Christian Coleman stormed to victory in the 100 metres at the World Championships in Doha on Saturday, emphatically shrugging off the missed drug test controversy which had threatened to derail his career.
The 23-year-old American, who escaped a doping ban earlier this month on a technicality, swept over the finish line in a world-leading personal best of 9.76sec to claim his first major outdoor championship gold medal.
Defending champion Justin Gatlin took silver in 9.89sec at the age of 37 while Canada’s Andre De Grasse claimed bronze in 9.90sec.
It completed a flawless championship campaign for Coleman, who had been the only man to duck under 10 seconds in both Friday’s opening rounds and Saturday’s semi-finals.
Coleman’s win in perfect conditions at the Khalifa Stadium was never in doubt, the stocky 2017 World Championships silver medallist exploding out of the blocks to take the lead over the opening 20 metres.
The American let out a roar of triumph as he crossed the line before punching the air in jubilation after a performance which makes him the sixth fastest man in history.
“I am humble, I am just here to win titles,” an elated Coleman said afterwards. “It is an incredible time, it is a PR for me. I think the sky’s the limit, I think I still have a lot of things I can work on and improve, I think I can keep dropping my time,” added the 60m indoor world record holder. The victory was the culmination of a rollercoaster season for Coleman, whose participation in the championships had been in doubt until only three weeks ago.
Coleman, who has strongly denied ever using performance-enhancing drugs, was left facing a lengthy suspension in August after it emerged he had registered three drug-testing “whereabouts” failures in a 12-month period.
The violation is regarded as equivalent to a failed drug test and often followed by a ban of up to two years.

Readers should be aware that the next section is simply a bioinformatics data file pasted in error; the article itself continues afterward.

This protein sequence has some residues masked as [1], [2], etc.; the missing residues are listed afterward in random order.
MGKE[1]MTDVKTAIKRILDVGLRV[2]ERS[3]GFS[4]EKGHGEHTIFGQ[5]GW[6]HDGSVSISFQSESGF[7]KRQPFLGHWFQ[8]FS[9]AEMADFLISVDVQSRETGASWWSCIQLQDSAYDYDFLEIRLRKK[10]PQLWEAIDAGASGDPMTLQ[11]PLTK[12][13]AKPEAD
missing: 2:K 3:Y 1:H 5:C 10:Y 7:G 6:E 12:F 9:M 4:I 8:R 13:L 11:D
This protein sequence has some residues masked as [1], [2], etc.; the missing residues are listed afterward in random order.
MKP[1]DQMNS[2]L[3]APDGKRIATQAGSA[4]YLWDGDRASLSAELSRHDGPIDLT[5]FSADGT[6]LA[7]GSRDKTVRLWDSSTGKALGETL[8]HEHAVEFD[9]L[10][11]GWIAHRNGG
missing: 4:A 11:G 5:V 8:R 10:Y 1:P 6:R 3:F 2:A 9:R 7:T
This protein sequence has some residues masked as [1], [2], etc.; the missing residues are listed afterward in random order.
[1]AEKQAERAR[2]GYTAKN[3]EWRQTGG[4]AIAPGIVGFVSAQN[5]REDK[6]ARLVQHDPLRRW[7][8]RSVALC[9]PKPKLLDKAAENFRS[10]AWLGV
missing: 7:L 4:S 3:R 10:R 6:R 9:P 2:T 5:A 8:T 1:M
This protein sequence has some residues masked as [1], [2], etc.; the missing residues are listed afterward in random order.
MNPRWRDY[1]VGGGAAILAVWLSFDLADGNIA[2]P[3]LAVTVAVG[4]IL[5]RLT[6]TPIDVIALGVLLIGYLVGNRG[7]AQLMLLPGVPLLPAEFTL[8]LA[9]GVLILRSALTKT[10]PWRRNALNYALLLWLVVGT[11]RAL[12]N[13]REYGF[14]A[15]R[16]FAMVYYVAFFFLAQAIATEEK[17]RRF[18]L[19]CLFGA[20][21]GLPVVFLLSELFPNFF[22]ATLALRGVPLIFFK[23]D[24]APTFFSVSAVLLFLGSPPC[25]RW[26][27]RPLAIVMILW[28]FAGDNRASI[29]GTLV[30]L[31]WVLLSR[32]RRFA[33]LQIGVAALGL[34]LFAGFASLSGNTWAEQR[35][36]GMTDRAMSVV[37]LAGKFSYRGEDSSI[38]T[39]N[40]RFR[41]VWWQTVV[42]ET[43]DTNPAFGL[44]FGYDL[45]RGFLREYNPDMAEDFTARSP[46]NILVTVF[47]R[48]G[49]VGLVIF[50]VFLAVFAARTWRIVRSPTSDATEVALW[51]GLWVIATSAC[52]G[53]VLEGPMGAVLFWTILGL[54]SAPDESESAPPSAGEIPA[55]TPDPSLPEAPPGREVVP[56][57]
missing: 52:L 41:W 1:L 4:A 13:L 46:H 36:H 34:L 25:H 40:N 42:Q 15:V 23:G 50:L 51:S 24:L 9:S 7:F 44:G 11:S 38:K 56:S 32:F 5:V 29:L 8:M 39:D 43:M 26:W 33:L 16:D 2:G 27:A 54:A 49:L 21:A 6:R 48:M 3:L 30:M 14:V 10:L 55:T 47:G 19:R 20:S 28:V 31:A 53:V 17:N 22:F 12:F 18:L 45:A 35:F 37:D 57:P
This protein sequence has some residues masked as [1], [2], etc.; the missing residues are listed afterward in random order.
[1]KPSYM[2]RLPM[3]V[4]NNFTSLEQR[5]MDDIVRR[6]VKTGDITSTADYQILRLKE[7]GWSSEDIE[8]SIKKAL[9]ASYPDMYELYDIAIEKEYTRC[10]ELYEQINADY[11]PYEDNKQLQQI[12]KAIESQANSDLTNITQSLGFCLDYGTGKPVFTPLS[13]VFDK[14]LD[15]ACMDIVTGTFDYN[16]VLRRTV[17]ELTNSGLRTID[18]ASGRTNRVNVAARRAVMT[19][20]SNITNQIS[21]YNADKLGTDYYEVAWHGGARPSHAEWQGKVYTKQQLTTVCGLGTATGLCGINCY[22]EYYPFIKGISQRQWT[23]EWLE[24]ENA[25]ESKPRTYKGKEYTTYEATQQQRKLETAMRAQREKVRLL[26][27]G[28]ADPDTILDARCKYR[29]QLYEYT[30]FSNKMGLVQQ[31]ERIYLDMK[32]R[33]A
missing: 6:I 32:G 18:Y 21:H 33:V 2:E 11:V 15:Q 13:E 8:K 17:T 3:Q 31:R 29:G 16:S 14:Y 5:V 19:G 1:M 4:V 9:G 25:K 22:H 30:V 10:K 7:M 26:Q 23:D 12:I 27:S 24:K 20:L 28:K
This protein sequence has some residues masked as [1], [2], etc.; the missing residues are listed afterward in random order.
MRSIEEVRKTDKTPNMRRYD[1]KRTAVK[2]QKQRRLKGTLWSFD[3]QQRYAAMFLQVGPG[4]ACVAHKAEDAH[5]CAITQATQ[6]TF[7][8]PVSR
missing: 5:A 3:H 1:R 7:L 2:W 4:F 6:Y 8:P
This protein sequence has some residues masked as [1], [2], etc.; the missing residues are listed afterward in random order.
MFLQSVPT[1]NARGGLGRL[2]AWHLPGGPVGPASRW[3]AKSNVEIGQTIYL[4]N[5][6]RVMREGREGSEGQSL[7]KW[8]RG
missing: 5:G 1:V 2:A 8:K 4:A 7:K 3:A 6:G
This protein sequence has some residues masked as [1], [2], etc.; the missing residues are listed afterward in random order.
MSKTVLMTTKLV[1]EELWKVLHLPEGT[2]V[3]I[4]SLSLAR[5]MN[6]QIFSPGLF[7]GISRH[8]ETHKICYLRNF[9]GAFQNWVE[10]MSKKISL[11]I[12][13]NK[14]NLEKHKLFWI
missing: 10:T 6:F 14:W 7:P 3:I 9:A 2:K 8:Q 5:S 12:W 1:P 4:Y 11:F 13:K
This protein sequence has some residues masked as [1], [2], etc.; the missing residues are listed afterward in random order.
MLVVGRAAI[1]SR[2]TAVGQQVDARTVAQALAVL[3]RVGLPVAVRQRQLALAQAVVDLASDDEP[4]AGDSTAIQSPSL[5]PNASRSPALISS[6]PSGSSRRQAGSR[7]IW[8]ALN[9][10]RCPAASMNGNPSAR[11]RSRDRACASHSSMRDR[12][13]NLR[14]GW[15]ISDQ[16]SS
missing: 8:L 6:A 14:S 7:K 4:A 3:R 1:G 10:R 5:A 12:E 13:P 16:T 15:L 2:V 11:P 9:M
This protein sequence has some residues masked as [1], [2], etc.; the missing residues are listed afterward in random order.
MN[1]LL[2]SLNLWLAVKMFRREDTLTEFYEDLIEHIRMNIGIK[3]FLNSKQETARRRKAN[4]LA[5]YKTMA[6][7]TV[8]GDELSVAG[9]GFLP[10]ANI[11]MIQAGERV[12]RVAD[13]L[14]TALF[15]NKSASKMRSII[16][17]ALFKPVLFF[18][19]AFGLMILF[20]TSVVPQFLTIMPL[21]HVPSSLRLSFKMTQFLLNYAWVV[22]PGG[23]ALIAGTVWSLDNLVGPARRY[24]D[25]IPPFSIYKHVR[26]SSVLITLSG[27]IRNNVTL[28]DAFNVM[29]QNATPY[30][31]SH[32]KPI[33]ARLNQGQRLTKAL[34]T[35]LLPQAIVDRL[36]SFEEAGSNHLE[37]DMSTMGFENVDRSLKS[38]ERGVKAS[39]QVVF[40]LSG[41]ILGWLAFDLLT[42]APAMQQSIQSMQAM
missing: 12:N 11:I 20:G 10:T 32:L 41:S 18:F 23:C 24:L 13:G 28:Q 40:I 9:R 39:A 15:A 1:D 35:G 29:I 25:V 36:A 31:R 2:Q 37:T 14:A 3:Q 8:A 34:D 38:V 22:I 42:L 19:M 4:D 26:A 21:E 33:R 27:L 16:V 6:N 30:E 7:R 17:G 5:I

Yet Coleman avoided a sanction when the case against him was dropped in early September because of a technicality. Coleman had recorded his first whereabouts failure on June 6 last year, before two more offences in January 16 and April 26 this year.
However the United States Anti-Doping Agency (USADA) abruptly withdrew the charges on September 2 after a review of the rules regarding how the 12-month window should be calculated.
Coleman, who has previously criticised USADA for bringing the case against him, again protested his innocence following Saturday’s win.
“I did nothing wrong,” Coleman said. “To me I’m just a young black man living my dream. “It’s kind of disappointing that someone would leak that information to try and smear my reputation. I just keep doing me and representing the sport the right way. Like I said, I didn’t do anything wrong.”
Coleman’s win on Saturday leaves him as the man to beat heading into 2020 and the Tokyo Olympics, where he aims to claim the now retired Usain Bolt’s throne.
Coleman however played down suggestions that he was ready to fill the void left by triple Olympic 100m and 200m champion Bolt’s departure from athletics.
“I don’t think anyone will be able to replicate what he (Bolt) did in the sport,” Coleman said. “All you can try and do is be the best that you can be, not try to be like him. He’s always going to be a part of the sport.
“But if I continue working hard, honing my craft and being the best I can, I definitely think I can win gold medals.”—APP